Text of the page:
Frost after frost. Crystal clear skies at night.
Oh for some pollution to wrap us in its comforting, and insulating blanket of smoke. (That's a joke, folks!)
We have had a series of heavy frosts, night after night, and they seem to be getting heavier. Today as I drove into Bowral, there was thick ice on all the puddles beside the road. I noticed other people's Tree Dahlias looking as burnt off as mine.
But when I came back home at lunchtime, there were flocks of small birds, (Brown Thornbills, Blue Wrens (Superb Fairy Wrens), White-browed Scrubwrens and Silvereyes flying around, having a lovely time, picking off the little insects amongst my young trees, in my "Side Garden" - see photo above. So, life goes on (and death too, if you follow my point) in the middle of a deep freeze.
Here is a photo of a male Golden Whistler (Pachycephala pectoralis) which I snapped amongst the Sassafras Trees, down in the rainforest gully below my house. There were a lot of birds active there, today.
Incidentally, the Golden Whistler's Latin name means "Thick Head - with the chest". Thick Head was the old name for what we now call "Whistlers".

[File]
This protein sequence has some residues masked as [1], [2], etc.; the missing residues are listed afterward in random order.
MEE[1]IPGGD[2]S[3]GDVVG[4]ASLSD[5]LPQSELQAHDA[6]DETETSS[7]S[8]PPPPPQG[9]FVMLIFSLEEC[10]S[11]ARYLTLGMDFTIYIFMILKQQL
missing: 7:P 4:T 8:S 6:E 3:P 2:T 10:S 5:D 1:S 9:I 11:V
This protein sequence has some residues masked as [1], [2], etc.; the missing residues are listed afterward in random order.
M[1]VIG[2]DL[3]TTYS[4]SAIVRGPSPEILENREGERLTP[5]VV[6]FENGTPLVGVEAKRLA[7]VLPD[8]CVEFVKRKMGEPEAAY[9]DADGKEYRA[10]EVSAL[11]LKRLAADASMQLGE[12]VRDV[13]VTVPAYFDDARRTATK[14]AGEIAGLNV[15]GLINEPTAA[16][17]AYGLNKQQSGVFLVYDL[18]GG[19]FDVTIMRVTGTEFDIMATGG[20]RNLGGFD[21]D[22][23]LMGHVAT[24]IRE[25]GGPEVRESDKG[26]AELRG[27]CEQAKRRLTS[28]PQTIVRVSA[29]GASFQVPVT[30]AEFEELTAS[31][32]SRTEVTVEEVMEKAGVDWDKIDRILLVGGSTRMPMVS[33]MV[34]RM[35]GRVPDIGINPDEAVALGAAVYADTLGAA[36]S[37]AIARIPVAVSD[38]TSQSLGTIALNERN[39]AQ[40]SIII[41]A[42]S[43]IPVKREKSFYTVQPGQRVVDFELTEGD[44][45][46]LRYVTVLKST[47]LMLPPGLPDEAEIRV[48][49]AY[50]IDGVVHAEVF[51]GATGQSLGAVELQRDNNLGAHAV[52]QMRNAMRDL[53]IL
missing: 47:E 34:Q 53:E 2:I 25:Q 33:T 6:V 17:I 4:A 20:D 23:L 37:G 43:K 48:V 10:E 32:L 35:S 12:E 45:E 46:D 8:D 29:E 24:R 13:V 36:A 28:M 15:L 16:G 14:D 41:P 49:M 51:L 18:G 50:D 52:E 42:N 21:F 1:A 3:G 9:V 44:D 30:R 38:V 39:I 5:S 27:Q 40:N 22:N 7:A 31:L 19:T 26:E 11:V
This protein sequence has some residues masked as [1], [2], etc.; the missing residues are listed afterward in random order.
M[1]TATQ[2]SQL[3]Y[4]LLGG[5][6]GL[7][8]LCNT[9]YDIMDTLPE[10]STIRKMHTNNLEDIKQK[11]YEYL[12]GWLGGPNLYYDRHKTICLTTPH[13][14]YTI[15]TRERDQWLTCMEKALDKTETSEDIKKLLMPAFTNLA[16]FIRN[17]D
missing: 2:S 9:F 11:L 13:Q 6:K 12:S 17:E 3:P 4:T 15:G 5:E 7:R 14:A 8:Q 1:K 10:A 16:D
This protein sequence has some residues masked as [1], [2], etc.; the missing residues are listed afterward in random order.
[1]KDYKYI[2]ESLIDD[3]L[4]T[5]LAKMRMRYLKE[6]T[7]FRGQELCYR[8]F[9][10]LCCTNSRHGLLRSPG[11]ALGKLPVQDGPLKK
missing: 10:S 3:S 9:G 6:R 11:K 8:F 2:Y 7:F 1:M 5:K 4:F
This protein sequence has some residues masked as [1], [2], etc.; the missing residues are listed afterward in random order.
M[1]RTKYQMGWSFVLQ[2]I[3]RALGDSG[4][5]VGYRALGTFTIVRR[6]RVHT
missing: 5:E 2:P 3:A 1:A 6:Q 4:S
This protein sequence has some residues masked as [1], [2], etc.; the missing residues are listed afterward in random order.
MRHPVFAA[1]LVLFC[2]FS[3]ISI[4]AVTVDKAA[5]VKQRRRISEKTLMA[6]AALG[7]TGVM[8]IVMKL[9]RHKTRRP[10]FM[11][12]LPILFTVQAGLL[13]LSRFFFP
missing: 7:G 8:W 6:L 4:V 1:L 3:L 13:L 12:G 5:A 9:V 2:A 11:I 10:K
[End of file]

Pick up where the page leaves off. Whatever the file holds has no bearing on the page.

And this photo is of a Thornbill, showing what one normally sees in the tops of the trees - a dark shape, moving about.
This would generally be called a "Small Brown Bird". Such birds are best identified by call, but that requires some familiarity with them, unfortunately. Otherwise, patience, and quietness, and time spent standing in a suitable place, till you get a good look at the bird. You can listen to the call of the Brown Thornbill on the Lamington National Park site - go to Birds/Brown Thornbill. Click on the "ear" symbol to download the call, and listen to it. It is not very clear, but it is better than nothing.